Action: Install boardwalks/paths to prevent trampling
Key messagesRead our guidance on Key messages before continuing
- We found no studies that evaluated the effects, on peatland vegetation, of installing boardwalks to prevent trampling.
‘We found no studies’ means that we have not yet found any studies that have directly evaluated this action during our systematic journal and report searches. Therefore we have been unable to assess whether or not the action is effective or has any harmful impacts. Please get in touch if you know of such a study for this action.
Walking on peatlands can damage the vegetation and compress or erode the peat. Pedestrians are a particular problem when they repeatedly walk on the same area of peatland e.g. in popular hiking areas, in tourist sites/nature reserves, or when scientists repeatedly visit sample plots (Edwards 1977). Installing boardwalks or designated paths can prevent physical contact with the peatland – assuming people stay on the boardwalks.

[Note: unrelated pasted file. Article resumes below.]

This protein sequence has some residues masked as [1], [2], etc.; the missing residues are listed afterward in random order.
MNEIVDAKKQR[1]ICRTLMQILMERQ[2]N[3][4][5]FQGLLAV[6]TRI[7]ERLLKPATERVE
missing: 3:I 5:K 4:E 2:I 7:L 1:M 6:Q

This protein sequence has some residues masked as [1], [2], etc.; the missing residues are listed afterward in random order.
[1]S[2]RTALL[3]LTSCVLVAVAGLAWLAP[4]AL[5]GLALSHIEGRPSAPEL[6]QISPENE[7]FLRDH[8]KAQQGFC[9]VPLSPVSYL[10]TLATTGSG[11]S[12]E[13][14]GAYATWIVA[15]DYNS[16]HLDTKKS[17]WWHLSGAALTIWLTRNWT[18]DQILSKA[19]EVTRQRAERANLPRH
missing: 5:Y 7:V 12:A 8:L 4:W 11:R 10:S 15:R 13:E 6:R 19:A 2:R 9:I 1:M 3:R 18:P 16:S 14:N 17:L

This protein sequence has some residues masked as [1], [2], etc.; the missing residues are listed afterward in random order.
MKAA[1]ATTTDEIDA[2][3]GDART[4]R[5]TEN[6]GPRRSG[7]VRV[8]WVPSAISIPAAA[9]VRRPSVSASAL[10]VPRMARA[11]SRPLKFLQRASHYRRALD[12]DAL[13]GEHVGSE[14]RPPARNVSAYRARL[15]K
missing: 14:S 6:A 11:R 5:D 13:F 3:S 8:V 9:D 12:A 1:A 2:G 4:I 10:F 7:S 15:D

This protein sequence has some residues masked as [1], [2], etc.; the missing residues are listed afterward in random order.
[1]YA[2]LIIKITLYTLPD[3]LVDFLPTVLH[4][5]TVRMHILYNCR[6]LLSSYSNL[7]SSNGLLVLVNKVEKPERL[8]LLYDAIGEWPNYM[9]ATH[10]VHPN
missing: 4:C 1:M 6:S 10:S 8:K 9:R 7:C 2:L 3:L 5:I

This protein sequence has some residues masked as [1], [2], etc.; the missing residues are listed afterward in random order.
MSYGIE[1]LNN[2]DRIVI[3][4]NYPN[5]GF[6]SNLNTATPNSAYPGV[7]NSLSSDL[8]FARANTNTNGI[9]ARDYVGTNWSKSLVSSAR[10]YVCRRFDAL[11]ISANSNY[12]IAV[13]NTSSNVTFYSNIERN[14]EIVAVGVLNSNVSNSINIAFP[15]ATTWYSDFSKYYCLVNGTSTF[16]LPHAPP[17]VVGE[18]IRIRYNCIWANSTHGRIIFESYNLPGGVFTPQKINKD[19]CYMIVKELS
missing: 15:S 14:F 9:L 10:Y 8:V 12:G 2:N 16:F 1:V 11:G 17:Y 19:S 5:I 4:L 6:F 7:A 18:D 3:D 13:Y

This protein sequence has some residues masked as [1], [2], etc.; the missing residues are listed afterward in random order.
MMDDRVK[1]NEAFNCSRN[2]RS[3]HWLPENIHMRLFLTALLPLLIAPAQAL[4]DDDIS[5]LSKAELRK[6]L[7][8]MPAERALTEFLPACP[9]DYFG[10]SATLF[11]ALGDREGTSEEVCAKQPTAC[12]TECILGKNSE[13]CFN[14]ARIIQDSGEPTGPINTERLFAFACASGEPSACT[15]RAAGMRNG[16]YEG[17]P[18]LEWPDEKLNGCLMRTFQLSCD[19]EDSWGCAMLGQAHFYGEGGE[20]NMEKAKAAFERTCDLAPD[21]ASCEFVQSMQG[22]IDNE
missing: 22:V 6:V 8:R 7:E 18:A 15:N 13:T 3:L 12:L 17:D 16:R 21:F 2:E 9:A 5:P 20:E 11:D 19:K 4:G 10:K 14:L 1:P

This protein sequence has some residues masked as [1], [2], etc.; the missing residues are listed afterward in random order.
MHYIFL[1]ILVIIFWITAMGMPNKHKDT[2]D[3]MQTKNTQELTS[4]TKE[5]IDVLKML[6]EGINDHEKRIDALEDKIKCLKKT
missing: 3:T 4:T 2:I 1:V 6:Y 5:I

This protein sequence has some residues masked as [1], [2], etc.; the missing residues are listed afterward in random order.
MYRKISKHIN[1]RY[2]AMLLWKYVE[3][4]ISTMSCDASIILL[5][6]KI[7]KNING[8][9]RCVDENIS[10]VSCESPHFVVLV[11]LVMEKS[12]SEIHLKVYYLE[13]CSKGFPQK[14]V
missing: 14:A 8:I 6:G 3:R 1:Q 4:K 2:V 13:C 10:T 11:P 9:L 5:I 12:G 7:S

Caution: Preservatives leaching from timber may damage peatland vegetation. Boardwalks will also shade and kill the vegetation beneath. Paths can compress peat and alter water flow patterns, above and below the peatland surface.
Key peatland types where this action may be appropriate: bogs, fens/fen meadows, tropical peat swamps.
Edwards I.J. (1977) The ecological impact of pedestrian traffic on alpine vegetation in Kosciusko National Park. Australian Forestry, 40, 108–120.